American College of Nurse-Midwives Annual Meeting
Identification of Sensitive Predictors of Levator Ani Tear during First Complex Vaginal Birth
To determine maternal characteristics and birth events most predictive of increasing severity of levator ani tears, a recognized predisposing factor to pelvic floor disorders later in a woman's lifespan, so that prevention strategies may be developed.
Several studies link vaginal birth with levator ani tears resulting in increased risk of developing pelvic floor disorders later in life. The events of vaginal birth that contribute to development of levator ani tears and how these factors are linked are not explicitly known. Prior retrospective investigations indicated age greater than 33 years, use of forceps or vacuum, more than 150 minutes in second stage, anal sphincter tear, or macrosomic infant greater than 4000 grams were risk factors for levator ani tears. Taken together, we refer to women who had at least one of these factors as having a “complex” birth.
We purposefully recruited and enrolled primiparous women immediately postpartum who experienced a complex vaginal birth. Participants were evaluated with magnetic resonance imaging (MRI) 2 months postpartum. Severity level of levator ani tears was graded by degree of muscle volume loss measured on an ordinal scale as: 0) none, 1) less than 50% loss unilateral, 2) greater than or equal to 50% unilateral or less than 50% bilateral, and 3) greater than or equal to 50% bilateral. During analysis additional risk factors considered included episiotomy, infant head circumference, duration of active pushing, and use of epidural and oxytocin. Ordinal logistic regression was used for analysis with significance at P < .05 for univariate predictors.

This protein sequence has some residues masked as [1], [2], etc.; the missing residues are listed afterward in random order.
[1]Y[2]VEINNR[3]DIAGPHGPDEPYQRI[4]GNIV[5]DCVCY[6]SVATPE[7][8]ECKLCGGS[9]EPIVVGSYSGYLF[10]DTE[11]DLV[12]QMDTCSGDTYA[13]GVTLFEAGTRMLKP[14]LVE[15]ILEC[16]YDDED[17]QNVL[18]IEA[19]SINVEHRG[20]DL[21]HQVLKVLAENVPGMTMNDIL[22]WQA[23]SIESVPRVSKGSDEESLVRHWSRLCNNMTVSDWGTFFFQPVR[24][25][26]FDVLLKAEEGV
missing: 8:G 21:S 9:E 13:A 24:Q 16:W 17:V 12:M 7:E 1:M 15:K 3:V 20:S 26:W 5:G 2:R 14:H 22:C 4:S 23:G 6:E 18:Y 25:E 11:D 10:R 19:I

Ninety women successfully completed the MRI and the majority (64.4%) showed no visible levator ani muscle loss, 10% showed only minor muscle volume loss, with 25.8% in severe muscle loss categories. Significant predictors of tear severity were time spent in active pushing (P = 0.04), not total time in second stage, and age (P = 0.02). Use of episiotomy was not statistically significant (P = 0.05).
Despite recruiting women who experienced a complex birth, only about a quarter actually had clinically relevant levator ani tears. In this investigation of at-risk women, significant predictors of levator ani tear severity included increasing age and duration of active pushing. When considering prevention, age is not modifiable, but monitoring active pushing time and potentially avoiding episiotomy warrant further investigation.
NIH Funding R21HD049818 and P50HD044406 002.